I can talk about Avatar: The Last Airbender for days, but this feature needs to end before it becomes rambling. To answer the question in summary: What Makes Avatar Timeless? Well, the world is a place you wish you can live in, and the characters are you keep coming back. The music is touching, the story, while simple, is done flawlessly. The show doesn’t make dated references to appeal to a younger audience. Instead, opting to carve out its own path, making a show that can be enjoyed by anyone. There are no filler episodes, and the show didn’t overstay its welcome. They had a three-season plan and carried it out. Aang and the avatars will live on for decades. This series is 15 years old, but it feels like it’s just getting started.

For my review of The Last Airbender movie, click here, for my piece on Avatar and Eastern Philosophy, click here, and my article on The Airbender Netflix series can be found here. I will talk to you all next time.

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Yes, we’re back with another High School Musical review. If you haven’t already, check out my review of the first film here. Now, HSM was far from a perfect movie. The characters are evil, the music while catchy, suffers from too much autotune. The script could’ve been much tighter, etc. All that said, it was still and enjoyable little movie. HSM 2 has all the same problems as the first film, but with one key difference. It forgot to be fun.

This film takes place over the students summer break. I assume it’s the same year as the first film, but I might be mistaken. Regardless, we open up with a huge dance number called WHAT TIME IS IT? It’s classic HSM. It’s full of dances and way more parkour than I expected. The plot is when things get messy. Sharpay wants Troy to sing with her in a summer show. The show is being held at her parents’ country club, because they’re rich apparently. Sharpay tries to bribe Troy by offering him a summer job at the club. The entire school ends up getting hired and hi-jinks ensue. Did they not have ANY staff before the Wildcats were hired? No one else is in this movie.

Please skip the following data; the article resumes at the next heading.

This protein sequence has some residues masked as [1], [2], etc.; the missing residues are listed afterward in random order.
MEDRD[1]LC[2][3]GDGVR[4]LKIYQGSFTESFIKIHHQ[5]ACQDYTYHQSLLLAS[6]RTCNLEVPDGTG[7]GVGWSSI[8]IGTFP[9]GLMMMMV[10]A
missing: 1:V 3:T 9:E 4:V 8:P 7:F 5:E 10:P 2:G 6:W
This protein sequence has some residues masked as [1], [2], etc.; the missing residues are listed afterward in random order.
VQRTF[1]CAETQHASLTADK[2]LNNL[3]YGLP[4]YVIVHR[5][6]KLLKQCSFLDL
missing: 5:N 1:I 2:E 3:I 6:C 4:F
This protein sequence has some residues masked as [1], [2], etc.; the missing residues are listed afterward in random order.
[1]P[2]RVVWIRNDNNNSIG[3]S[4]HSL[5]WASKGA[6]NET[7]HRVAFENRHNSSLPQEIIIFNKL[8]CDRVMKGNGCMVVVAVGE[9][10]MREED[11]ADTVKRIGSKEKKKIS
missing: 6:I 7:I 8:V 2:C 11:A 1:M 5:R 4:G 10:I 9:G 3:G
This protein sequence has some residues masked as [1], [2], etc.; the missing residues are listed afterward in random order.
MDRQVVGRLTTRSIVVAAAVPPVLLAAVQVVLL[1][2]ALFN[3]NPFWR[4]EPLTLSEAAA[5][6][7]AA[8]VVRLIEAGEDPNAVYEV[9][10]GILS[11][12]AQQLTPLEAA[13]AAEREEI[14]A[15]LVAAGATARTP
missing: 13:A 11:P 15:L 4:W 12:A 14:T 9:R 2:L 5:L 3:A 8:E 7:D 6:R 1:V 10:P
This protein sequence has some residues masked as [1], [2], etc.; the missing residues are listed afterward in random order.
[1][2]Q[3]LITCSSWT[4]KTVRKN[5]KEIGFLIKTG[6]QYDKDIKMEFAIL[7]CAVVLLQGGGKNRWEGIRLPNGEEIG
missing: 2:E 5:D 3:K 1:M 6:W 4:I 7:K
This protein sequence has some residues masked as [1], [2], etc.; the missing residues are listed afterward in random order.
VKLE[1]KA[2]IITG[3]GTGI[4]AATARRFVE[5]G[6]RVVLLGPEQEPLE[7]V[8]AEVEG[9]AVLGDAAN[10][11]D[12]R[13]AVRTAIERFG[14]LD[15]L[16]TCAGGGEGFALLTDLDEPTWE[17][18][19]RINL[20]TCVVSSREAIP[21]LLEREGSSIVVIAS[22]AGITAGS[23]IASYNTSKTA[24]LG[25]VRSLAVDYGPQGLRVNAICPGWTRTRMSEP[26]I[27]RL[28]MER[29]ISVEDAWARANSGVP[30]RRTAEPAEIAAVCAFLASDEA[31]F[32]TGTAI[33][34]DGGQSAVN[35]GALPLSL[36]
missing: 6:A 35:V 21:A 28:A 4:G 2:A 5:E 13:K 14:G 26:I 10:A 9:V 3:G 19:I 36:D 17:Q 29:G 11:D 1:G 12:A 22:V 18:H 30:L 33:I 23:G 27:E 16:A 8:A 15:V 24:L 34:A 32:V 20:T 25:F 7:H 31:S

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Chad, Gabriella, and Taylor see that Sharpay is taking advantage of Troy and think he’s losing himself. The guy is getting a scholarship for singing one song. I don’t get why he wouldn’t do it. So the drama here is far less believable than the last movie. In the first film, while a little contrived, I can understand teens not wanting to step out and try something different. I get why they would be afraid of what their friends and family might think. Even their friends reactions to them stepping out, while over the top, still is a problem people actually face. Here? There’s literally no down side to Troy singing with Sharpay. Also, the Wildcats don’t want to work… at all. They took a job and then complain about having to do said job. Pretty frustrating.

The music is more of the same. Sharpay’s song FABULOUS is easily the worst. The lyrics are terrible, but again, we don’t hear Ashley Tisdale’s voice. It’s a problem every single film has had, and I don’t understand why this was such an issue. Also, Efron’s out of control dances in Bet On It is the funniest bit in the entire film.

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High School Musical 2 is not good, and not nearly as fun as the first film. On to the next one?

 

How does a bastard, orphan, son of a whore and a Scotsman, dropped in the middle of a forgotten spot in the Carribean, by providence, impoverished, in squalor, turn out to be a bridge between two worlds? Lin-Manuel Miranda turned the ten-dollar founding father into a broadway hit. Now, I can spend time talking about how great Hamilton is, and we all will have a great time. But instead, how about we talk about WHY it’s so great? Hamilton does a lot of things musically that you might not necessarily notice, but it adds to the viewing/listening experience. Let’s take a shot and see what makes Alexander Hamilton so unique. Continue reading

The art of film is a wonderful thing. It shows us the beauty of life, the troubles of man, and can inspire us to be more than we are. The film medium is full of many different genres. For those of us who are want a good scare, you turn to horror. If you want to laugh, you watch a comedy. If you want to watch fun action and spectacle, you watch a Marvel movie. Film takes on many forms, and means different things to different people. The problem is when we decide that a curtain genre is no longer “film” and force our views on others. Continue reading